Scientology - A Question of Faith
Eight months after the murder of Elli, the Church of Scientology threw a gala opening for its new building in Buffalo. Jeremy was unable to attend the party - he was behind the barbed wire at the Rochester Psychiatric Center.
"I didn't think it was wrong for why I did it," Jeremy said in a taped conversation. Asked why not, he replied, "'Cause I thought she was evil at the time."
Within days of his arrest, Jeremy was put on anti-psychotic medication. Dr. Joseph says the drugs did not cure Jeremy, but at least they stabilized him. "The change was dramatic. It was remarkable," he says.
"I firmly believe, as his doctor, in those days had he received psychotropic medication, perhaps been in a mental hospital for a period of time, I don't think this would have happened," Dr. Joseph argues.
But Scientologist Jan Eastgate disagrees. "That's just a hackneyed response by psychiatrists. It's typical of what they will say. Because there is no evidence that a psychotropic drug is going to prevent an act of violence."
She believes all psychiatrists are corrupted by connections to the pharmaceutical industry.
But curiously, John Nuchereno says Jeremy has his own opinion. "Jeremy himself told me that he firmly believes that had he been taking these medications that it would not have happened," he says.
Ken Case's prosecution of Jeremy effectively ended when the state's own psychiatrist concluded that he was not responsible for the murder.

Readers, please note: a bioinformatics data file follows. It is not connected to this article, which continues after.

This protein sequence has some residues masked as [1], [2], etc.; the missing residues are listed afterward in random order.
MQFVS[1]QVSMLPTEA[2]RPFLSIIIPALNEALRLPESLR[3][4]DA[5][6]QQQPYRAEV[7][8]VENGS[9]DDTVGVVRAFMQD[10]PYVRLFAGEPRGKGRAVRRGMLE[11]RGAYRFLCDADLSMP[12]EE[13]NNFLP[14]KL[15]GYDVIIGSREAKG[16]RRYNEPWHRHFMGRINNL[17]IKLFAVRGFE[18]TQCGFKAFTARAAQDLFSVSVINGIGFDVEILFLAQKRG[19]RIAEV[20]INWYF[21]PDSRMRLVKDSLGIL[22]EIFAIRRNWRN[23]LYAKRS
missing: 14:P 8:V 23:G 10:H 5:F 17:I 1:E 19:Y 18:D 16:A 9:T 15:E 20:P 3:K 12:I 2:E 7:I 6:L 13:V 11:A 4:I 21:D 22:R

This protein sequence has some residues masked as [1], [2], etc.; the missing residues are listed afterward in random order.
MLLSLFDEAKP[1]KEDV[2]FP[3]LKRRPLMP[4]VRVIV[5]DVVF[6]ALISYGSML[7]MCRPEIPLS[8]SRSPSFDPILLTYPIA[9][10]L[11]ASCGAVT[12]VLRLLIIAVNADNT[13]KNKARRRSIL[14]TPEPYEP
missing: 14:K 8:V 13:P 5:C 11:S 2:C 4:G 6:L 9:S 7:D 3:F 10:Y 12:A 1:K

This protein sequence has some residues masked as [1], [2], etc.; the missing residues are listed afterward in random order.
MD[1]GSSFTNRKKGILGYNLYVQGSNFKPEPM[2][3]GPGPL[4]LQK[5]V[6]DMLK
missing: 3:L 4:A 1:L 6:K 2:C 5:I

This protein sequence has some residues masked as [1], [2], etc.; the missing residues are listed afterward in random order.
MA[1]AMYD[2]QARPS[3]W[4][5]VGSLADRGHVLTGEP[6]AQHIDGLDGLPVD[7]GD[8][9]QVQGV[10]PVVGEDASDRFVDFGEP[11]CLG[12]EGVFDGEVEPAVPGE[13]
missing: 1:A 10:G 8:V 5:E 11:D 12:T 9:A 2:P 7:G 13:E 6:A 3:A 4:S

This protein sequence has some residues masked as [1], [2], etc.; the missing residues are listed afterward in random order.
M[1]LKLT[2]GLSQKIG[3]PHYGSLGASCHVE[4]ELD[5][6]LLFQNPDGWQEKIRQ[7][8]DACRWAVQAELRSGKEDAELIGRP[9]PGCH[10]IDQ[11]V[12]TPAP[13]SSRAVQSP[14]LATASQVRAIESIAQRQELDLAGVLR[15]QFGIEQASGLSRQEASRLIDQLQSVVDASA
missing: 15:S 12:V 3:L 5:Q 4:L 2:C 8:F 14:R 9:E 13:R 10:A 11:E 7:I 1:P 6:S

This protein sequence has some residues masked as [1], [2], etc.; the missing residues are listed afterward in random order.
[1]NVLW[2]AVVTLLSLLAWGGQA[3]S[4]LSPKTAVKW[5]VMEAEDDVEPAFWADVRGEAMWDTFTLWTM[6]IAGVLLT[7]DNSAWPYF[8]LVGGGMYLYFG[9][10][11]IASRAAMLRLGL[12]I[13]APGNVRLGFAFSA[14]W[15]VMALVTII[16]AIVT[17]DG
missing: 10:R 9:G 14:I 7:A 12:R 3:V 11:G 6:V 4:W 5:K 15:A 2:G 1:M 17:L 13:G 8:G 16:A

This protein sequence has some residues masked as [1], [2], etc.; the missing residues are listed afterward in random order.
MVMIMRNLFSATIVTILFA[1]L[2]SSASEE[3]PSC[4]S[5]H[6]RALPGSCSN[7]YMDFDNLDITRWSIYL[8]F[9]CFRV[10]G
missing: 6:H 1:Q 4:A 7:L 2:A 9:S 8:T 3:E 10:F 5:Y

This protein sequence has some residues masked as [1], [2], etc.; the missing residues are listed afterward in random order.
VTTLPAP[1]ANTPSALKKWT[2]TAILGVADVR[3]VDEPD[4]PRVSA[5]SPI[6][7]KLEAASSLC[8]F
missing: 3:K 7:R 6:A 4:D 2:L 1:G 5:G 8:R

The court sent Jeremy to the secure Rochester facility. Nuchereno says there have been no incidents involving Jeremy at the institution and that he is a "perfect patient to people that are there."
Jeremy has never blamed the church for what happened, but he has complained about Scientology's effect on his life.
He told a doctor he might have been pushed too much into the church by his parents. "'Cause at any time there was a problem they said they could handle it in Scientology. Which is good. But I lost, 'cause I tried to help out too much there when I could have been with my friends."
The Perkins tragedy did not seem to alter the church's position on psychiatry. In 2005, Tom Cruise made his now-famous denunciation on national television, telling Today Show host Matt Lauer "I know that psychiatry is - is a pseudo-science."
"What do you say to the millions of people who believe that they are benefiting from these drugs, people who may be watching this broadcast tonight?" Van Sant asks Eastgate.
"You know, they need to get thoroughly informed," she replies. "They're playing a game of Russian Roulette with their lives, and these drugs are very dangerous."
Don Perkins and his daughter Danielle remain devoted to Scientology. After Nuchereno spoke with 48 Hours, Jeremy was paid a visit from a senior church staffer. Nuchereno was then dismissed, and replaced by Richard Griffin, whose firm has worked for the Church of Scientology in the past. No one in the Perkins family agreed to 48 Hours' requests for on-camera interviews.
Don Perkins' attorney explained in a letter that Mr. Perkins was "wary" of our program, because it had a "pre-existing agenda" in favor of psychiatric drugs.
For everyone touched by the murder of Elli, there is a palpable sense of loss and regret.
"It's just an unnecessary, tragic, horrific, violent crime that happened to a very decent woman," says Gabrielle Carlson.
Both Gretchen Clark, who knew Elli and her family back in the 1970s, and Dawn mourn the loss of their friend, and worry what will become of the son she loved so dearly.
"He has to live the rest of his life knowing what he did to a mother that he loved very much," Gretchen says.
"The sad truth is Elli would have done anything for him," Dawn adds. "Elli would have died for him. And she did."
Produced By Miguel Sancho
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